“Caring for myself is not self-indulgence. It is self-preservation, and that is an act of political warfare.”
Somewhere along the line, many of us have learned to put ourselves close to last, if not last. This can be especially true for women and people of color, who have often been conditioned to prioritize others’ needs, care for others, and minimize their own needs and desires.
But there is a reason the flight attendant tells us to put our own oxygen mask on first. If we can’t breathe, we can’t think, and if we can’t think, we can’t help anyone else. If we don’t care for ourselves, we have nothing left to give.
I coach my clients toward carving out space and time for their self-care – for rest, relaxation, exercise and all the “activities” we associate with self-care. I also coach them toward the less obvious approaches to self-care – self-reflection, sitting still, joy, and support from others.
All these are also acts of caring for ourselves, and all of these are also essential.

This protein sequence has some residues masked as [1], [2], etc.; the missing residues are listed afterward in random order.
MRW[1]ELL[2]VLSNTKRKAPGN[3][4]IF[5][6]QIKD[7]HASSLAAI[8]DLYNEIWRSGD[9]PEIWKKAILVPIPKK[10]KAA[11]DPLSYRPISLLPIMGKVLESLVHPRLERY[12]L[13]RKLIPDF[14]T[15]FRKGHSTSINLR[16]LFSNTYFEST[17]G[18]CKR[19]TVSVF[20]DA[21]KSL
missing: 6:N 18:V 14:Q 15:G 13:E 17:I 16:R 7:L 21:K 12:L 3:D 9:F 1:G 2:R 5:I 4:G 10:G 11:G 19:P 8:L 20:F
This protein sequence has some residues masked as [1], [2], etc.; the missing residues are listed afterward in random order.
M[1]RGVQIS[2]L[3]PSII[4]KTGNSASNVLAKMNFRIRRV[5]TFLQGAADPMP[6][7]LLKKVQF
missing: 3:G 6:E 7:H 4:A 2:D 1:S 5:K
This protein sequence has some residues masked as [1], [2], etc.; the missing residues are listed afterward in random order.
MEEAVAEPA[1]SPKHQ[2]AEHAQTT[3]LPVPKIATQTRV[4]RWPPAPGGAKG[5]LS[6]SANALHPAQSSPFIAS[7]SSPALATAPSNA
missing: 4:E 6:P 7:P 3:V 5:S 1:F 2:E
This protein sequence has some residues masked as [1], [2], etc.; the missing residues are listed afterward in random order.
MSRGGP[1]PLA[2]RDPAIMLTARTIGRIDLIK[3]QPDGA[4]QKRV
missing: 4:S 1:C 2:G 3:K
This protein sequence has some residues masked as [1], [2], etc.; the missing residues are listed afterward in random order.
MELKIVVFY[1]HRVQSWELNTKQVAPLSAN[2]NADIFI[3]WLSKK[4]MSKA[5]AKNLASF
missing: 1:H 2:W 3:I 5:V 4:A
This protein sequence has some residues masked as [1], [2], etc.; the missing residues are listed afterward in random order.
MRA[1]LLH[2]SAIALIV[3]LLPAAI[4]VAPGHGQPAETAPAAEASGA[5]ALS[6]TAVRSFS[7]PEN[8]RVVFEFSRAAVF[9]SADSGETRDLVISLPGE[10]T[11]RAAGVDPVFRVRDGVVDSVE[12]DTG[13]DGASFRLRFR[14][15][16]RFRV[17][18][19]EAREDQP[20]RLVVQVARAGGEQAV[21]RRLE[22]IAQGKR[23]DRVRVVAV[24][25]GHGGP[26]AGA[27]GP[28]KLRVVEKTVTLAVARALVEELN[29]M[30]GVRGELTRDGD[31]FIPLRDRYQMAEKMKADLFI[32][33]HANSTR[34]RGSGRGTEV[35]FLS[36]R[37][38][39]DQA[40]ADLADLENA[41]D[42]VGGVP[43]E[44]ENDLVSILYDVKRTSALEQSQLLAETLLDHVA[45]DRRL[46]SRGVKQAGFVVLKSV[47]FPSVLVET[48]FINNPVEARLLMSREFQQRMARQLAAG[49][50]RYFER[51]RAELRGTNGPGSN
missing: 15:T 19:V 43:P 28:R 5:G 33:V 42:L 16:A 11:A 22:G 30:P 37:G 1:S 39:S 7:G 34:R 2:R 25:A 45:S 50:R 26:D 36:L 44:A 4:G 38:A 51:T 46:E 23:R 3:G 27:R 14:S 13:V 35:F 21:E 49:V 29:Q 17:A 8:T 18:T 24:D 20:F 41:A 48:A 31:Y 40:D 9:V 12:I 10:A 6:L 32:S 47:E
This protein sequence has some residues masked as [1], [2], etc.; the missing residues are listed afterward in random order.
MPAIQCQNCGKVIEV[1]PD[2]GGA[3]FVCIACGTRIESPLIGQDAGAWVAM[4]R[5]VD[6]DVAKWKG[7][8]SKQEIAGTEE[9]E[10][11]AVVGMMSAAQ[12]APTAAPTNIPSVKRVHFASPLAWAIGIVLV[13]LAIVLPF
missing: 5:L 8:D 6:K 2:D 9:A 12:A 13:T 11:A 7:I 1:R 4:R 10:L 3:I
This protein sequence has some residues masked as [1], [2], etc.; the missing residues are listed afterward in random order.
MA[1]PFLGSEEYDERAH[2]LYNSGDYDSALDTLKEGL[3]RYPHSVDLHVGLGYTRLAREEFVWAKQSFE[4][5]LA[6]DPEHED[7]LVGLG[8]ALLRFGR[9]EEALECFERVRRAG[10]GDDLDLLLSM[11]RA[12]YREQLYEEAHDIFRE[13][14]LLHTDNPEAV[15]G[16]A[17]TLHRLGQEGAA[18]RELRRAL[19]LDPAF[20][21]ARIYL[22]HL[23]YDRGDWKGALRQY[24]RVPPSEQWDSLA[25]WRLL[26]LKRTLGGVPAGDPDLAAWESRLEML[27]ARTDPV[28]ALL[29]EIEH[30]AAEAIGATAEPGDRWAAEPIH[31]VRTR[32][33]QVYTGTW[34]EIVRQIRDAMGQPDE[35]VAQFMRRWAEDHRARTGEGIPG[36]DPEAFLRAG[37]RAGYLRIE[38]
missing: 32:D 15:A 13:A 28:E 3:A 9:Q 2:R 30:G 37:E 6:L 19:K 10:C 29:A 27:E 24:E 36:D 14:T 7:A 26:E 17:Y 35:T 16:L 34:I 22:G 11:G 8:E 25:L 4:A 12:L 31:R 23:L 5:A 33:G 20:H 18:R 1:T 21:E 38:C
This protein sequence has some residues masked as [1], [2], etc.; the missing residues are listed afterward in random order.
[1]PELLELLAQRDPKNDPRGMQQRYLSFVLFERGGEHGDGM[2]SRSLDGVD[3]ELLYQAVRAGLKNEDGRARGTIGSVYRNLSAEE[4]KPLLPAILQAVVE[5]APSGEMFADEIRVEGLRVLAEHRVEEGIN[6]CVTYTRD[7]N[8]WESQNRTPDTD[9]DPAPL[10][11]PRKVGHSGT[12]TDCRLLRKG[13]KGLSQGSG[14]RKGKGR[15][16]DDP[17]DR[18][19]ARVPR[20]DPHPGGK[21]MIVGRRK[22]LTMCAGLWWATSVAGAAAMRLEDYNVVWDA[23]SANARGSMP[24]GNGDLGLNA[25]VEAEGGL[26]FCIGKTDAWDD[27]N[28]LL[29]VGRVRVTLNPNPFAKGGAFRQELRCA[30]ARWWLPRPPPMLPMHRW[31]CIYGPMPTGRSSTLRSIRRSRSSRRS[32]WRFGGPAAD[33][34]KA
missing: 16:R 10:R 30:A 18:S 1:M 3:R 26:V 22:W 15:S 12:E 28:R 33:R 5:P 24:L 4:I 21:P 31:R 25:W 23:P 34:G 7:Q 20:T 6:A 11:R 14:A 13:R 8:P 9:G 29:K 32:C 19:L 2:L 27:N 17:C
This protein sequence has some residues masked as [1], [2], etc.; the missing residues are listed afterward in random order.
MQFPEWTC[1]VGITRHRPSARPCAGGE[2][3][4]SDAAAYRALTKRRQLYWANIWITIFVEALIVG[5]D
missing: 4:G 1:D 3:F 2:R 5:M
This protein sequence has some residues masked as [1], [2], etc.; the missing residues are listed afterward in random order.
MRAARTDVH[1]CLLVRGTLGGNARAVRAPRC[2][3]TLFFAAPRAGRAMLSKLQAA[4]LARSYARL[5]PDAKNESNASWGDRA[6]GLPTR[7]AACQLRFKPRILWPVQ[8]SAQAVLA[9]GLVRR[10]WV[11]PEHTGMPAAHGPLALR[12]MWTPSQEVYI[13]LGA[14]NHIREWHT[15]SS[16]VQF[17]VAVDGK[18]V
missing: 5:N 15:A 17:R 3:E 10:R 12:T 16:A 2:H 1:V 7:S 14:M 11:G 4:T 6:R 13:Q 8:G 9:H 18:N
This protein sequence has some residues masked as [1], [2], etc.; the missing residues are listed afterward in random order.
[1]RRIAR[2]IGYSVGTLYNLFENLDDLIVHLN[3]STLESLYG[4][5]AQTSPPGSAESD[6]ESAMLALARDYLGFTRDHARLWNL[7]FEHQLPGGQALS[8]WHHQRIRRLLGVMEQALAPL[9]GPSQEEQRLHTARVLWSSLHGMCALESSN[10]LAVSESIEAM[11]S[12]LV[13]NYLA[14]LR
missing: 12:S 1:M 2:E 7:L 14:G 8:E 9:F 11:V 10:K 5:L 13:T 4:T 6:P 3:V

As many of you know, I have faced health challenges in the past year, and as some of you know, I grew up in a way that definitely taught me that slowing down or not doing what had to be done was inexcusable. But my reality has been that I often didn’t have the energy to do what had to be done. I needed time sitting still on the couch. My brain and body couldn’t keep up.
I had to learn to carve that space for myself, and I had to rewire my brain to see that as an act of self-preservation. As necessary and okay. I’ve done my best to also gratefully model this new approach for our clients, and I’m happy to share that many of you called me out on going too quickly or doing too much when and if you thought I was.
I’ve come to know that self-care is one of the most important leadership skills. If we aren’t strong enough, we can’t lead, and if we drive ourselves into the ground, those who work with and for us will think they need to do the same.
Caring for ourselves is also one of the most self-loving things we can do. It fuels us to keep going, to do what needs to be done, and to show up kindly and fully for others.
It is not self-indulgence. It is a necessity.
How have you learned to care for yourself?
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To learn to put yourself first, contact Lisa at firstname.lastname@example.org.
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